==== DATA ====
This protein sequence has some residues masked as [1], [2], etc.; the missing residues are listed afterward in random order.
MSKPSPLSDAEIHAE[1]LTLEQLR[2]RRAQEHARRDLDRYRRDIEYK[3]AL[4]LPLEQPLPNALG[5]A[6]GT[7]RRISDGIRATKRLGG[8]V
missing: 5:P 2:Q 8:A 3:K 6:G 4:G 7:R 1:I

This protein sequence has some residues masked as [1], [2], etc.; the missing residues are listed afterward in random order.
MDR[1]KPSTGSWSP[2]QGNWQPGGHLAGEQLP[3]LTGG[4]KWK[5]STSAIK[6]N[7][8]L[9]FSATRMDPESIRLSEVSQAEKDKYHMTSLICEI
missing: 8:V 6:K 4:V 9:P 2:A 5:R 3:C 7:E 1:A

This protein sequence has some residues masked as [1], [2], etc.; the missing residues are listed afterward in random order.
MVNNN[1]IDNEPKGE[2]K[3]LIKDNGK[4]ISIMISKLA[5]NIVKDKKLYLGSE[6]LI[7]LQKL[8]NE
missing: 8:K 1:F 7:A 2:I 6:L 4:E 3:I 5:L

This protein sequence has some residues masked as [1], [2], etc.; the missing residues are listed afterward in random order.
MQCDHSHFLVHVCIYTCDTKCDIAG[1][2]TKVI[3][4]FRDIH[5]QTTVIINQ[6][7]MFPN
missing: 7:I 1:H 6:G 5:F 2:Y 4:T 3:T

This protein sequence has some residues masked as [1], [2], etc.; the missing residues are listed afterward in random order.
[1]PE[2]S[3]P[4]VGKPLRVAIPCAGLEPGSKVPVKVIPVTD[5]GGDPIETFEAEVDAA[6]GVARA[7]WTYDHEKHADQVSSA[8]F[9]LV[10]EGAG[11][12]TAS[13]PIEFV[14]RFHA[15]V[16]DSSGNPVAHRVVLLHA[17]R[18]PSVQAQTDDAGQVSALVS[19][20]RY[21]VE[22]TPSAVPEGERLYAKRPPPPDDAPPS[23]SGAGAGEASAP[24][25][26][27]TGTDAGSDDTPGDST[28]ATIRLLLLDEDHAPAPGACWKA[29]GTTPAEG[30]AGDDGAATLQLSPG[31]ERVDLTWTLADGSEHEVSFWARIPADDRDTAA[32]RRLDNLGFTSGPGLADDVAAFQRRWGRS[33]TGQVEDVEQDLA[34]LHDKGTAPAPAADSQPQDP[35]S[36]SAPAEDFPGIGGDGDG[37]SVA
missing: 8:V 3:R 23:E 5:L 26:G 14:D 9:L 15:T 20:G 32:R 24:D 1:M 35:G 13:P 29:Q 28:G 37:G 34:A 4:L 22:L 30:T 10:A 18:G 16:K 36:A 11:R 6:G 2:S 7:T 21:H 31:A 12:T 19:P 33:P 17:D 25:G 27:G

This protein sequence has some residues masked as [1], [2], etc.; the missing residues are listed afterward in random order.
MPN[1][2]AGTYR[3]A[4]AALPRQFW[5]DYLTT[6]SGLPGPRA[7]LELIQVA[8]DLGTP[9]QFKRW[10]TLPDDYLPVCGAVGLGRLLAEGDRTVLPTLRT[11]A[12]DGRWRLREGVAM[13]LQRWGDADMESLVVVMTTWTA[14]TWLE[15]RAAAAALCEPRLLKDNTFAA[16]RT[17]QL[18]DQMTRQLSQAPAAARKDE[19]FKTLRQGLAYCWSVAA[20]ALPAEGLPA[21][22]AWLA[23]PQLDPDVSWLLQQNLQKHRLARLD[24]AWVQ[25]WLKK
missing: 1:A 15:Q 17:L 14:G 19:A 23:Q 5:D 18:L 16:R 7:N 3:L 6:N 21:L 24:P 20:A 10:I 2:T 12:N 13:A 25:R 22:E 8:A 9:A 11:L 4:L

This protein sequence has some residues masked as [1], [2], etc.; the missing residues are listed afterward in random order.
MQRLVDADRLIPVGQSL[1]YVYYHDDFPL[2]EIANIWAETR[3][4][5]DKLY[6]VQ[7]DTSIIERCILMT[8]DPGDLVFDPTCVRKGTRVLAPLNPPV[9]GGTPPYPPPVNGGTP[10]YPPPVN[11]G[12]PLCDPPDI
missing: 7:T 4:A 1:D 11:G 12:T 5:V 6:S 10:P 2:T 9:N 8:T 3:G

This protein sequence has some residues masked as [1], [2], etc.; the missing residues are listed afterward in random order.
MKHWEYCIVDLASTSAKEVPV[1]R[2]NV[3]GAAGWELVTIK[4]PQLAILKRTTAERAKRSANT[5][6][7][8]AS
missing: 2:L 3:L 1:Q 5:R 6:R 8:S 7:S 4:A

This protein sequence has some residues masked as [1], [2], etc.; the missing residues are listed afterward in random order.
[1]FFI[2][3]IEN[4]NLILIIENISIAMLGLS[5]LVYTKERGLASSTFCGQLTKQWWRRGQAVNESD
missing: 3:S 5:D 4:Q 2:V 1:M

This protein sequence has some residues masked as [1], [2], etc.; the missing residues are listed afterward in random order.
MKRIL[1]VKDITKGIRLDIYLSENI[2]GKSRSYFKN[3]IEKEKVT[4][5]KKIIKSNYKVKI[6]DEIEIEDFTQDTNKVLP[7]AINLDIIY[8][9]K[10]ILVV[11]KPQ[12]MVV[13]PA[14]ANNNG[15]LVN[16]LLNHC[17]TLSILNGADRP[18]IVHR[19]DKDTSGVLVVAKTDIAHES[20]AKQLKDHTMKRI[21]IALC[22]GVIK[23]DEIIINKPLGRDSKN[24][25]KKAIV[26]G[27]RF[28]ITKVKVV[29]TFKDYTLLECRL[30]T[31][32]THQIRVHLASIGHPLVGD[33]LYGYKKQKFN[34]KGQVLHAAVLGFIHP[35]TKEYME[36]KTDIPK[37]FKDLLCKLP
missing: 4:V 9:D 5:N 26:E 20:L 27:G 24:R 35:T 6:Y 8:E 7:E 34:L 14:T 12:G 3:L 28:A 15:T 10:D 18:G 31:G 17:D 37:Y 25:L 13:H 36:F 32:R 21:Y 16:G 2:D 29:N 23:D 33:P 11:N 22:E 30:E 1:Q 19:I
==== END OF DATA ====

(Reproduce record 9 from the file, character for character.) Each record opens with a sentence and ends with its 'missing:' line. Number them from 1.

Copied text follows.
This protein sequence has some residues masked as [1], [2], etc.; the missing residues are listed afterward in random order.
[1]FFI[2][3]IEN[4]NLILIIENISIAMLGLS[5]LVYTKERGLASSTFCGQLTKQWWRRGQAVNESD
missing: 3:S 5:D 4:Q 2:V 1:M